And They Boost Employee Happiness And Performance, Too
Well-timed and well-planned vacations do more than just help organizations avert stress-related productivity disasters.
An internal Ernst & Young study explored in the book “The Way We’re Working isn’t Working” found that:
For every 10 hours of vacation time, employees increased their year-end performance ratings by 8%! But aside from a sizeable performance boost, helping workers take frequent vacations can also improve a company’s retention rates.
Note, too, that employees returning from a vacation tend to be friendlier to their colleagues and are less prone to mistakes!
Frequent Breaks Boost Productivity
Yes, you’ve read that right. Frequent breaks are key to higher workplace productivity.
A 10-week study by researchers from Cornell University divided workers between two groups – The first one received digital reminders to take breaks, while the other didn’t. The end of the study saw the reminder group perform with 13% better accuracy than colleagues in the no-reminder group.
A more recent study at the University of Illinois put 84 study subjects through a 50-minute task and tested the participants’ memory afterward.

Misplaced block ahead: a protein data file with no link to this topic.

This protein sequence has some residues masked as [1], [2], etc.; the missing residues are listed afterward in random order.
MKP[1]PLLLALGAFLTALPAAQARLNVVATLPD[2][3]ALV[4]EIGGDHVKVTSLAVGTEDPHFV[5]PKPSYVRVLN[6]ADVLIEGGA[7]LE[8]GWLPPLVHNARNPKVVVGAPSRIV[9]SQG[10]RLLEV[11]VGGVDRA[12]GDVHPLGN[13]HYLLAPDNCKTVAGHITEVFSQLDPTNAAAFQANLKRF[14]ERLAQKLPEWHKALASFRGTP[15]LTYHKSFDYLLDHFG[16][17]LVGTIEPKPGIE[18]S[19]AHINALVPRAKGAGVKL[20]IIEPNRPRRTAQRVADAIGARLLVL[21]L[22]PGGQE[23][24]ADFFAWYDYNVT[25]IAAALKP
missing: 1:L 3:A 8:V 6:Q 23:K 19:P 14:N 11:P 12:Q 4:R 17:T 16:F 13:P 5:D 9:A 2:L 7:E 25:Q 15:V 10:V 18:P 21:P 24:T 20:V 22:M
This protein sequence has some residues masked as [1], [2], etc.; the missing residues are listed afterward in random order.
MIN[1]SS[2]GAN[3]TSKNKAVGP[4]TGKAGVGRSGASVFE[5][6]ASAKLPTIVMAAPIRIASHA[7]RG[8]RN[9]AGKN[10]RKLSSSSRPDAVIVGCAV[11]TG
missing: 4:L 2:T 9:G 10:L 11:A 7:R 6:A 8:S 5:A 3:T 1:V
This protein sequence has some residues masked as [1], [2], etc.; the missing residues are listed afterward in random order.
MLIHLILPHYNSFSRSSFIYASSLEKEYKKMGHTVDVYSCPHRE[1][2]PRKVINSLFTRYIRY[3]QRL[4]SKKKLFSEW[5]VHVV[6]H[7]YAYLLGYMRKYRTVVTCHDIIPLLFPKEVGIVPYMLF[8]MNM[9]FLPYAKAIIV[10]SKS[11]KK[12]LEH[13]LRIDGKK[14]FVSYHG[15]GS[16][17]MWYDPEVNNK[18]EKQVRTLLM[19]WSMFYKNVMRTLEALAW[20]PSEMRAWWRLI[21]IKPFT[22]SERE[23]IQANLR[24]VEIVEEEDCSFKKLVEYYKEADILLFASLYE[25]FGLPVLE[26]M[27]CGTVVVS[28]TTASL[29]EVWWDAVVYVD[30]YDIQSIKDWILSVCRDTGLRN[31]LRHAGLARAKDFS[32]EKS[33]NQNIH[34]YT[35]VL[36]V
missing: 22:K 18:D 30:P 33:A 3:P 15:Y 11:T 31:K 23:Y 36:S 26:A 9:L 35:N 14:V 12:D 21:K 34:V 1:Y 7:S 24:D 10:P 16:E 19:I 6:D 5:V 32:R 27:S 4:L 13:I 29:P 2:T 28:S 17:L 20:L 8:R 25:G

All of the participants suffered from performance decline after working for a long period of time – as expected. However, study subjects who took breaks came back to the task with renewed energy and purpose, bringing their performance back to where it was.
You’ve seen the proof.
Breaks and vacations are not only necessary for the health and wellbeing of your workforce. But spending time away from work also raises your staff’s productivity, happiness, and satisfaction.
On the other hand, encouraging your team to take time-outs can prove challenging. Let’s look at some strategies to convince workers to rest and recharge.
Set A Good Example